World Thalassemia Day 2021: Know Your Risk Of Thalassemia

Department of Pediatric Oncology and Hematology, BirthRight By Rainbow
Madhukar Rainbow Children Hospital

Thalassemia is a blood disorder that is passed through genes. This inherited condition is caused when the body is unable to make enough hemoglobin, protein present in the red blood cells. Having an insufficient amount of hemoglobin prevents the red blood cells from functioning properly and makes them last for shorter time periods. This ultimately leads to fewer healthy RBCs in the bloodstream.

Thalassemia is a genetic disorder that can cause mild or severe cases of anemia. There are three types of thalassemia, each varying in terms of severity and symptoms.

The red blood cells are responsible for carrying oxygen to other cells of the body. Your body cells need oxygen to function and if there aren’t enough red blood cells, then the cells won’t get enough oxygen making you feel weak, tired, and short of breath. This condition is called anemia and people with thalassemia might have a mild or severe case of anemia. There are three types of thalassemia, all of which vary in severity and symptoms:

  1. Alpha thalassemia (includes the hydrops fetalis and hemoglobin H)
  2. Beta thalassemia (includes the subtypes intermedia and major)
  3. Thalassemia minor

If you have a moderate to severe form of thalassemia, you will be able to find it in childhood as the symptoms of severe anemia are visible early in life. However, if you have a less severe form of thalassemia, you will only find out about it during a routine blood test. Since this condition is inherited, the condition might run in the family. So, if you have a relative with this condition, you might find out thalassemia early on

Early Identification and Management of Thalassemia Major in Infancy

Thalassemia major or Coole’s Anemia is a severe form of this disease. It is a serious condition that requires extensive medical care and regular blood transfusion. People with this condition start showing symptoms within the first two years of their life. They become listless, pale, and have poor appetites.

Also, they develop jaundice frequently and grow slowly. Without proper treatment, their heart, liver, and spleen will soon get enlarged and their bones will become brittle and thin. The leading cause of death among people with untreated Coole’s Anemia or Thalassemia major is heart infection and failure.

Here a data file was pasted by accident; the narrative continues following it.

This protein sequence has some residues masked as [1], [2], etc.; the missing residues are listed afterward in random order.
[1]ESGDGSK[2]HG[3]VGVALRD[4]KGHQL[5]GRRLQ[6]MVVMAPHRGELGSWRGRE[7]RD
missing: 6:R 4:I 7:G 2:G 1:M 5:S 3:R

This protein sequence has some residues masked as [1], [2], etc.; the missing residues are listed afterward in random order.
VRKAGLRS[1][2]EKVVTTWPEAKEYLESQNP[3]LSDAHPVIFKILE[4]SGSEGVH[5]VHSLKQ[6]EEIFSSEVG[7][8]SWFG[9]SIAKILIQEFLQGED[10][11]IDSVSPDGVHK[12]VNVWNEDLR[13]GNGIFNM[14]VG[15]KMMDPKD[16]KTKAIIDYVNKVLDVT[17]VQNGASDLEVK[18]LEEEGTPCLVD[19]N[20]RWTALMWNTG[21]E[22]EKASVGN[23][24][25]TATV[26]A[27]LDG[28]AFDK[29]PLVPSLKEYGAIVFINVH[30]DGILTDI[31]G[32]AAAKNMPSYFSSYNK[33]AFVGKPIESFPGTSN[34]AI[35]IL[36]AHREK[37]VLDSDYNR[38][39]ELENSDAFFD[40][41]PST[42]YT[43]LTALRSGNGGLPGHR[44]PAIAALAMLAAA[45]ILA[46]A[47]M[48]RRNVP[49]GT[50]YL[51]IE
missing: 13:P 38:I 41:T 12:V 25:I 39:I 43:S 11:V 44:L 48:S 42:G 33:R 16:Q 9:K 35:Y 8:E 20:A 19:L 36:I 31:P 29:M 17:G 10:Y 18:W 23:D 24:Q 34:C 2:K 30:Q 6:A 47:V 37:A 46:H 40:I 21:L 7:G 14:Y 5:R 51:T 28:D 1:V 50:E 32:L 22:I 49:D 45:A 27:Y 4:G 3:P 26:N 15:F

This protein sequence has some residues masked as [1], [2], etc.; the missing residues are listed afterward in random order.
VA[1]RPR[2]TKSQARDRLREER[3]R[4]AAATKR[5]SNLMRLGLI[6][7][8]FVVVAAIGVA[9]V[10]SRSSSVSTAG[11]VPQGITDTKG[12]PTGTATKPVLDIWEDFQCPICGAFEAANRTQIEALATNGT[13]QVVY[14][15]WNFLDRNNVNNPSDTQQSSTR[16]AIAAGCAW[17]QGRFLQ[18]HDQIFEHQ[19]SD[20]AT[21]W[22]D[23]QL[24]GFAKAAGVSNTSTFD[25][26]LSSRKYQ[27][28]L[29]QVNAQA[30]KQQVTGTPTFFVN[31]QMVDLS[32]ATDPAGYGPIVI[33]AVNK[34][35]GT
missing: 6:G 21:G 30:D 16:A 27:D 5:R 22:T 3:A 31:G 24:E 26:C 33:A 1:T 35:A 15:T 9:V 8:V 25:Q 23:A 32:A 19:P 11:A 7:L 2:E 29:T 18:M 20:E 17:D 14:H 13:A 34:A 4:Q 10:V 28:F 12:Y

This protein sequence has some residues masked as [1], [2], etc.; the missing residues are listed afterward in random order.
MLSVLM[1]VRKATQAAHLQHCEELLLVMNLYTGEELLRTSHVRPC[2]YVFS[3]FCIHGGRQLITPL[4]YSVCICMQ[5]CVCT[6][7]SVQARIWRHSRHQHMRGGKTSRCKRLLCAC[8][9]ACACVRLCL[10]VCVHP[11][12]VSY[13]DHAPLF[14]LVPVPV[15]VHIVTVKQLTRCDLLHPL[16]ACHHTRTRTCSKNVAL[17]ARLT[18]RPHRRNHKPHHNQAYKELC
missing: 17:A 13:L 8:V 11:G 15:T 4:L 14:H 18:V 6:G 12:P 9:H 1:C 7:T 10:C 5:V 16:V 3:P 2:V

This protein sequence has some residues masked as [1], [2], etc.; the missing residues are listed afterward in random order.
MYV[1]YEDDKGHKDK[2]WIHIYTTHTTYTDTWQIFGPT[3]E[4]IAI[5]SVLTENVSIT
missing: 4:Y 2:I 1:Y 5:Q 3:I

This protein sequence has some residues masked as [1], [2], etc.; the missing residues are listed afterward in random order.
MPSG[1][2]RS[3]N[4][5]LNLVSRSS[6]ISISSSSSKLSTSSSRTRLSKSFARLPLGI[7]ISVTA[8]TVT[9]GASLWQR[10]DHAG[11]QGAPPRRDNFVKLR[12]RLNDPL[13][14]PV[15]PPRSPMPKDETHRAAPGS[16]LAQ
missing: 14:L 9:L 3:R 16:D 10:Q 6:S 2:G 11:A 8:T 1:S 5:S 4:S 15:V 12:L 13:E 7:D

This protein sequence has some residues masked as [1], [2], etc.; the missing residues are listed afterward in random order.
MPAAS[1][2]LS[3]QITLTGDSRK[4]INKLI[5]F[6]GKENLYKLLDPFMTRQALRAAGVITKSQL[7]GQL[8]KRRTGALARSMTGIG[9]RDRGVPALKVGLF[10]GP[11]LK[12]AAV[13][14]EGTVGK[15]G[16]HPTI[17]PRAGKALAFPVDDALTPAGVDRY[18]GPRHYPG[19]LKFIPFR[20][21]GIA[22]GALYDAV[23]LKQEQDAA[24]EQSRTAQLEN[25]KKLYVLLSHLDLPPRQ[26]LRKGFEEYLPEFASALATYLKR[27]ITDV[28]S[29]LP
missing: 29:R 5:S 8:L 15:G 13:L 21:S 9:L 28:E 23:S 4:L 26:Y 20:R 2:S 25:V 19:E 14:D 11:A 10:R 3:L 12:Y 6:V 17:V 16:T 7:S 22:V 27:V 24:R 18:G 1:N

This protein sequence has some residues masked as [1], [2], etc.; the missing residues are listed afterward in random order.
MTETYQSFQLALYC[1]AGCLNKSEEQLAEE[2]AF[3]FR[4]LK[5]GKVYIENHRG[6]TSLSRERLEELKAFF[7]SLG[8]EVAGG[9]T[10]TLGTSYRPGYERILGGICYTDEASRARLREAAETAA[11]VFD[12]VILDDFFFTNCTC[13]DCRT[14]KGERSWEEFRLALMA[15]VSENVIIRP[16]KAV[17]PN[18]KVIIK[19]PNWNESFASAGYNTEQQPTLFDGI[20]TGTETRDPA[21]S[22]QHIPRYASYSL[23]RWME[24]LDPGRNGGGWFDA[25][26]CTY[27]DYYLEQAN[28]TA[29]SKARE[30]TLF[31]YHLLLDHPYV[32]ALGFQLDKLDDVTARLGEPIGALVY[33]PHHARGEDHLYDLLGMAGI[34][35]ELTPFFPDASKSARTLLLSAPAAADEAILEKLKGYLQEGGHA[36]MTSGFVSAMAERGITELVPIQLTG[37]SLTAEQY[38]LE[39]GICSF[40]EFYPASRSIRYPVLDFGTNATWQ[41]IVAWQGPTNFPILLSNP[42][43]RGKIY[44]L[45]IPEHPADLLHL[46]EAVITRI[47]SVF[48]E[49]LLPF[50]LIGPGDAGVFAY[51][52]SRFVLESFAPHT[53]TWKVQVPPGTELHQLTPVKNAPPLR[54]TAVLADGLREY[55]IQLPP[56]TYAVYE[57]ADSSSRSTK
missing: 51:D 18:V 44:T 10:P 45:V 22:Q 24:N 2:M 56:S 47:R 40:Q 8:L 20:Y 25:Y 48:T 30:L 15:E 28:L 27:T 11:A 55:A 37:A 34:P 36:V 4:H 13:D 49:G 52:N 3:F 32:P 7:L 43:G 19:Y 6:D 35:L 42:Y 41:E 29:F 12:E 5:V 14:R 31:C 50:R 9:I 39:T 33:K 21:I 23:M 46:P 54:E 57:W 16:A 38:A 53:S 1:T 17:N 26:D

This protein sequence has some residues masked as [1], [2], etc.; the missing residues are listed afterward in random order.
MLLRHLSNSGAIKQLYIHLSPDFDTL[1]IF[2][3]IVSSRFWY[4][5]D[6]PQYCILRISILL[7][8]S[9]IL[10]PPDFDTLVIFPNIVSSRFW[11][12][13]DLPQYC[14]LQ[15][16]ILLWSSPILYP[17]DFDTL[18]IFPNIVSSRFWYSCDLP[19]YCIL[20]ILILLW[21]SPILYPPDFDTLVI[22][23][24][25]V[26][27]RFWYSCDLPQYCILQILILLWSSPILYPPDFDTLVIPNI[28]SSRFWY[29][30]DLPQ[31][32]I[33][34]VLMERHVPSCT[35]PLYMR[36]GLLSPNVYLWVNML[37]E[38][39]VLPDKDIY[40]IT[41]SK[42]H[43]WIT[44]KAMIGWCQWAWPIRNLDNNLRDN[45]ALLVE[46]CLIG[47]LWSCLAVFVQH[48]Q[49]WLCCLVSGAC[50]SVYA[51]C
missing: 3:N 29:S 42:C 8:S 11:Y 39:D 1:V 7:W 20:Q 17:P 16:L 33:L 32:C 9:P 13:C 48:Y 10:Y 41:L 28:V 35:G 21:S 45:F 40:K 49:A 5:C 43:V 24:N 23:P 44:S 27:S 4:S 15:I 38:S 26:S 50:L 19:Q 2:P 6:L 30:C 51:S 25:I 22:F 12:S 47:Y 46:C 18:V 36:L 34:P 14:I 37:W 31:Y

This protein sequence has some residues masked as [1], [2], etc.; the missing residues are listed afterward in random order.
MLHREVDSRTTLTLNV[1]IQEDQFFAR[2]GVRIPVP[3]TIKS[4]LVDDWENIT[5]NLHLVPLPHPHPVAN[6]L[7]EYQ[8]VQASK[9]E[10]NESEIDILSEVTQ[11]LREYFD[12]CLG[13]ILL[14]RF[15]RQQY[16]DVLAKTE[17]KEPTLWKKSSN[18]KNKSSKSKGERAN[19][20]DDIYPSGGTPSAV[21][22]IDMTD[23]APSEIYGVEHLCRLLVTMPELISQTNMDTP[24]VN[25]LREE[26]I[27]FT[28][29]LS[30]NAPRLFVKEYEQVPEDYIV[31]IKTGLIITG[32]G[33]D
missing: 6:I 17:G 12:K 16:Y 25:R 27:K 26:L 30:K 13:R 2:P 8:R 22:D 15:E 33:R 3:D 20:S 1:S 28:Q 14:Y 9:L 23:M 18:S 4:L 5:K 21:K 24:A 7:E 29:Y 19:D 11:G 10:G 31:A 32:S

Having family members from specific parts of the world puts you at a higher risk of developing this condition. Traits for thalassemia are common among people from Mediterranean countries such as Turkey, Greece, and people from the Middle East, Asia, and Africa. If you have a family member from one of these areas and are currently suffering from anemia, your doctor might order a blood test to diagnose thalassemia. Pediatric Oncologists at Rainbow Children’s Hospital will help you know if your child is at a risk just in case any of your family members are already suffering from it.

It is important to note that since thalassemia is an inherited condition that passes from parents to children, preventing it is very difficult. However, if you or your spouse has a family member with the condition or if both of you have family members from countries where thalassemia is common, it is best that you consult a genetic counselor and determine if there is a risk of you passing thalassemia to your kids.


Through family genetics studies and blood tests, you can find out if you have thalassemia or if you are a carrier. If you and your spouse are carriers, then it is crucial to talk with a genetic counselor to determine whether or not you should conceive and whether or not you should have your baby tested for thalassemia.